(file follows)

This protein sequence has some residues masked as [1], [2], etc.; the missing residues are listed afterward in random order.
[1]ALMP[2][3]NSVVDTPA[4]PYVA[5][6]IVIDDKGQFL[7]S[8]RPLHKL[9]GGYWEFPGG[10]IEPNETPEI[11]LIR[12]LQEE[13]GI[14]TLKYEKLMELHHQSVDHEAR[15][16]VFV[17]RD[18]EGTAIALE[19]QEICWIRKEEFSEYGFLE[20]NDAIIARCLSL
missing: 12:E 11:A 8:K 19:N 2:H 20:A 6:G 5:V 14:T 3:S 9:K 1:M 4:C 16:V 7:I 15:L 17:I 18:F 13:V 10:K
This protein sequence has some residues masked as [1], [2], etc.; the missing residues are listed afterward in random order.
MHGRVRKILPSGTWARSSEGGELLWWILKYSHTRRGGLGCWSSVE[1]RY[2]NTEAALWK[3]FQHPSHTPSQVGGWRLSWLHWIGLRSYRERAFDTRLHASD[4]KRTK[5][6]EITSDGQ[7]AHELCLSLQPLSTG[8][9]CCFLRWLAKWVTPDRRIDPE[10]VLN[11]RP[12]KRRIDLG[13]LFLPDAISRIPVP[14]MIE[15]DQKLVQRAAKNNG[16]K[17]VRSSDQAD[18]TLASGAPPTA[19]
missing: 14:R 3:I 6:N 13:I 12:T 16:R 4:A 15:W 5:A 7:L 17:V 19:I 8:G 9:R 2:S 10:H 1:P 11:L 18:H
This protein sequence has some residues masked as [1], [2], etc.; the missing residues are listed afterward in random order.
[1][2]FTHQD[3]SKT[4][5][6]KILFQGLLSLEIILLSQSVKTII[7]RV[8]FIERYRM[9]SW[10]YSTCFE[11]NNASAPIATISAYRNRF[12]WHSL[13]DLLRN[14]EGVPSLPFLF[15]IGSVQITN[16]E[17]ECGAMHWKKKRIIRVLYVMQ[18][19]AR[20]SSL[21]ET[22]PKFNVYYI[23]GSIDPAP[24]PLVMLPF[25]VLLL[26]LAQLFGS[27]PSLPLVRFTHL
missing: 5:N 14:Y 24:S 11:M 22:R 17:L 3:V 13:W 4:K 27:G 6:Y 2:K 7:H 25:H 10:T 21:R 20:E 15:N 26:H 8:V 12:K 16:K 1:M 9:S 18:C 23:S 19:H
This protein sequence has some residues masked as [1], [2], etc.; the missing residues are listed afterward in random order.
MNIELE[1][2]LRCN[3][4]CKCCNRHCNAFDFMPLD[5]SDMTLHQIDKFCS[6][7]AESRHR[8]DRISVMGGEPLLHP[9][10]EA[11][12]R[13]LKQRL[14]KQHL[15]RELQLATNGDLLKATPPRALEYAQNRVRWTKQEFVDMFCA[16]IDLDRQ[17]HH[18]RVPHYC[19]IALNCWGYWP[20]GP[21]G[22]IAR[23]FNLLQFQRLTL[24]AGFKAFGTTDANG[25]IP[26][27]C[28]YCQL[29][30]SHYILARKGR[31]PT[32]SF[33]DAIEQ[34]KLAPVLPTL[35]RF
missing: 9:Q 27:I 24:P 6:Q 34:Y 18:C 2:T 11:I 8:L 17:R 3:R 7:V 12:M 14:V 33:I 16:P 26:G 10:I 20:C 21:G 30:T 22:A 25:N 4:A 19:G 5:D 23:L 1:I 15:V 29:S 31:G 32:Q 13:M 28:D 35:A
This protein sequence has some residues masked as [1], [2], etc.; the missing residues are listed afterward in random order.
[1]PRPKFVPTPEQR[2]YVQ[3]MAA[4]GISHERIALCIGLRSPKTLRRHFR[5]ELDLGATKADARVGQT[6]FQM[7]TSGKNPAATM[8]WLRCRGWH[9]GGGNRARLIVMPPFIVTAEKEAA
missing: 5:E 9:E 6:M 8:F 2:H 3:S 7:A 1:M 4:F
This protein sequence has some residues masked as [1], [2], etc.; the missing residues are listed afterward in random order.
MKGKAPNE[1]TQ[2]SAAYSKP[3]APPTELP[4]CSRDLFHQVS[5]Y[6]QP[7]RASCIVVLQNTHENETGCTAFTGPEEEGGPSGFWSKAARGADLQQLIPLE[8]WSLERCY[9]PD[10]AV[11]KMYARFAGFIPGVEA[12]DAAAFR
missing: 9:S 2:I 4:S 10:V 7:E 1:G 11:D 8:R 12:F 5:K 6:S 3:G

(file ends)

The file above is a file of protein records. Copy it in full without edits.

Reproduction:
This protein sequence has some residues masked as [1], [2], etc.; the missing residues are listed afterward in random order.
[1]ALMP[2][3]NSVVDTPA[4]PYVA[5][6]IVIDDKGQFL[7]S[8]RPLHKL[9]GGYWEFPGG[10]IEPNETPEI[11]LIR[12]LQEE[13]GI[14]TLKYEKLMELHHQSVDHEAR[15][16]VFV[17]RD[18]EGTAIALE[19]QEICWIRKEEFSEYGFLE[20]NDAIIARCLSL
missing: 12:E 11:A 8:K 19:N 2:H 20:A 6:G 5:V 14:T 3:S 9:K 1:M 4:C 16:V 7:I 15:L 17:I 18:F 13:V 10:K
This protein sequence has some residues masked as [1], [2], etc.; the missing residues are listed afterward in random order.
MHGRVRKILPSGTWARSSEGGELLWWILKYSHTRRGGLGCWSSVE[1]RY[2]NTEAALWK[3]FQHPSHTPSQVGGWRLSWLHWIGLRSYRERAFDTRLHASD[4]KRTK[5][6]EITSDGQ[7]AHELCLSLQPLSTG[8][9]CCFLRWLAKWVTPDRRIDPE[10]VLN[11]RP[12]KRRIDLG[13]LFLPDAISRIPVP[14]MIE[15]DQKLVQRAAKNNG[16]K[17]VRSSDQAD[18]TLASGAPPTA[19]
missing: 14:R 3:I 6:N 13:I 12:T 16:R 4:A 15:W 5:A 7:L 17:V 19:I 8:G 9:R 2:S 10:H 1:P 11:L 18:H
This protein sequence has some residues masked as [1], [2], etc.; the missing residues are listed afterward in random order.
[1][2]FTHQD[3]SKT[4][5][6]KILFQGLLSLEIILLSQSVKTII[7]RV[8]FIERYRM[9]SW[10]YSTCFE[11]NNASAPIATISAYRNRF[12]WHSL[13]DLLRN[14]EGVPSLPFLF[15]IGSVQITN[16]E[17]ECGAMHWKKKRIIRVLYVMQ[18][19]AR[20]SSL[21]ET[22]PKFNVYYI[23]GSIDPAP[24]PLVMLPF[25]VLLL[26]LAQLFGS[27]PSLPLVRFTHL
missing: 5:N 14:Y 24:S 11:M 22:R 17:L 3:V 13:W 4:K 27:G 6:Y 2:K 7:H 25:H 10:T 21:R 20:E 15:N 26:H 8:V 12:K 16:K 1:M 9:S 18:C 23:S 19:H
This protein sequence has some residues masked as [1], [2], etc.; the missing residues are listed afterward in random order.
MNIELE[1][2]LRCN[3][4]CKCCNRHCNAFDFMPLD[5]SDMTLHQIDKFCS[6][7]AESRHR[8]DRISVMGGEPLLHP[9][10]EA[11][12]R[13]LKQRL[14]KQHL[15]RELQLATNGDLLKATPPRALEYAQNRVRWTKQEFVDMFCA[16]IDLDRQ[17]HH[18]RVPHYC[19]IALNCWGYWP[20]GP[21]G[22]IAR[23]FNLLQFQRLTL[24]AGFKAFGTTDANG[25]IP[26][27]C[28]YCQL[29][30]SHYILARKGR[31]PT[32]SF[33]DAIEQ[34]KLAPVLPTL[35]RF
missing: 9:Q 27:I 24:P 6:Q 34:Y 18:C 2:T 11:I 8:L 17:R 3:R 7:V 12:M 14:V 33:I 16:P 26:G 10:I 20:C 21:G 30:T 22:A 25:N 4:A 19:G 5:D 23:L 1:I 15:V 29:S 31:G 32:Q 13:M 28:D 35:A
This protein sequence has some residues masked as [1], [2], etc.; the missing residues are listed afterward in random order.
[1]PRPKFVPTPEQR[2]YVQ[3]MAA[4]GISHERIALCIGLRSPKTLRRHFR[5]ELDLGATKADARVGQT[6]FQM[7]TSGKNPAATM[8]WLRCRGWH[9]GGGNRARLIVMPPFIVTAEKEAA
missing: 5:E 9:E 6:M 8:F 2:H 3:S 7:A 1:M 4:F
This protein sequence has some residues masked as [1], [2], etc.; the missing residues are listed afterward in random order.
MKGKAPNE[1]TQ[2]SAAYSKP[3]APPTELP[4]CSRDLFHQVS[5]Y[6]QP[7]RASCIVVLQNTHENETGCTAFTGPEEEGGPSGFWSKAARGADLQQLIPLE[8]WSLERCY[9]PD[10]AV[11]KMYARFAGFIPGVEA[12]DAAAFR
missing: 9:S 2:I 4:S 10:V 7:E 1:G 11:D 8:R 12:F 5:K 6:S 3:G